By delivering quality professional advocacy and events, we help our members:
• Celebrate the uniqueness of the Hispanic & Latin American legal community;
• Access connections and peer support;
• Advocate for their interests and those of our community;
• Prepare for an ever changing legal environment; and
• Grow their business.
The Canadian Hispanic Bar Association (“CHBA”) is an organization with approximately 230 members. Our membership includes lawyers, internationally trained lawyers, National Committee on Accreditation (“NCA”) candidates, paralegals, law and articling students, and Legal Practice Program (“LPP”) candidates.
Our primary focus is to advocate for and support Latin American and Hispanic people in the legal profession across Canada. We also collaborate with other equity-seeking groups within the profession and the broader Latin American/Hispanic community on initiatives that aim to celebrate diversity and improve inclusion.
The CHBA is currently working on two very important and related efforts which we would like to share. First, the National Student Drive and the related launch of our first ever law student chapter at the University of Ottawa (“CHBA uOttawa Chapter”). The other is increasing our membership and presence across Canada to strengthen our ability to advocate for our members and other equity-seeking communities.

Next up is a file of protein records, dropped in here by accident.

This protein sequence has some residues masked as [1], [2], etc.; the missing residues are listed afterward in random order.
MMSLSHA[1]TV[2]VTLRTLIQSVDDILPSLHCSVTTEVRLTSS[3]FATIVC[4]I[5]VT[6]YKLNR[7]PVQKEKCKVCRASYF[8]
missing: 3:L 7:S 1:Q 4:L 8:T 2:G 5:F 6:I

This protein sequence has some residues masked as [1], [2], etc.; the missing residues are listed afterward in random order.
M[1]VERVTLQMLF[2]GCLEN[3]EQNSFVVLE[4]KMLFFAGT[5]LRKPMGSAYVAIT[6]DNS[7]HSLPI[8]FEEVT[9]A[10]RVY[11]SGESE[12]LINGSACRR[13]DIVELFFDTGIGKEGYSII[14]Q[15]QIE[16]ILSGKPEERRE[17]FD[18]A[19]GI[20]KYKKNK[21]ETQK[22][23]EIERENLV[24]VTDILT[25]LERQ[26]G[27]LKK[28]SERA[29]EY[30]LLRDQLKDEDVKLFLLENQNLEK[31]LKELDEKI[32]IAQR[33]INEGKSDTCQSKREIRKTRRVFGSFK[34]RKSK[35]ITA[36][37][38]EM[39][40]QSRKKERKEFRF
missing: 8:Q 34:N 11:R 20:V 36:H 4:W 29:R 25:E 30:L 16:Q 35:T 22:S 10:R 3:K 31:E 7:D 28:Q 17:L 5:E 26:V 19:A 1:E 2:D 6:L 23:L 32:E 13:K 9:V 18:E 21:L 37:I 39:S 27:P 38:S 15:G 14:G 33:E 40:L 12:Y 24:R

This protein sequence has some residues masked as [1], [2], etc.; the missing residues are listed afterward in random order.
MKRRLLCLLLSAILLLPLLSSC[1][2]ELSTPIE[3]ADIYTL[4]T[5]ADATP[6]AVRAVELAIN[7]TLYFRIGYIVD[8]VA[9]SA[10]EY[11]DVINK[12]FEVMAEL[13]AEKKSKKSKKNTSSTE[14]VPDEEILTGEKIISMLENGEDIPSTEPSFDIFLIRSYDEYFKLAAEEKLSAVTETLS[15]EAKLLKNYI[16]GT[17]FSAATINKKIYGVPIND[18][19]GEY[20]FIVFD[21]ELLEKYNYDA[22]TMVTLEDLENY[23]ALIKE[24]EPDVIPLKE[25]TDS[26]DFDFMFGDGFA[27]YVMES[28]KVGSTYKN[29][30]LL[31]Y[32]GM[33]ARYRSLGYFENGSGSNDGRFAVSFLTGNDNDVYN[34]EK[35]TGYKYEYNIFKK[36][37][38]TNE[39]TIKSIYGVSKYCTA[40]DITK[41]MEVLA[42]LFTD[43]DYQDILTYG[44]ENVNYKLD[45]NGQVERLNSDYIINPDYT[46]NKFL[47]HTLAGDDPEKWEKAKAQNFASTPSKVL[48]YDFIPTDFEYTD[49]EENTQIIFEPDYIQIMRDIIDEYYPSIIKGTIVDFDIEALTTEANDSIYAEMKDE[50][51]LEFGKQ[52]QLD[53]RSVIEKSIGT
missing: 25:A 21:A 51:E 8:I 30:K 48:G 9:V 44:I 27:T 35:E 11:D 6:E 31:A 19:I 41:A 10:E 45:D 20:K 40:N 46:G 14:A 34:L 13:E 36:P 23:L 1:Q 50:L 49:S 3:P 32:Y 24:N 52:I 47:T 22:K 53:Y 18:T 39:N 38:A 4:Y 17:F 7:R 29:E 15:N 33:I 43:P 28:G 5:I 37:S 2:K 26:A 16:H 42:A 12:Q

On October 14, 2021, the CHBA uOttawa Chapter held its inaugural event and it has been working with law students and new lawyers from across the country to invite other Latin American/Hispanic law students to join the CHBA and create a national network of Latin American/Hispanic law students. The National Student Drive aims to increase opportunities for mentorship and for students to build relationships with each other and established CHBA members that will support them throughout their careers.
The national expansion effort seeks to strengthen the CHBA’s presence outside of Ontario. While the CHBA certainly has members from outside of Ontario, it needs to increase its presence in other provinces to advocate more effectively for its members everywhere in Canada. Efforts are underway on this front through direct networking, but the CHBA will be looking at more systematic ways to increase its membership in the rest of Canada.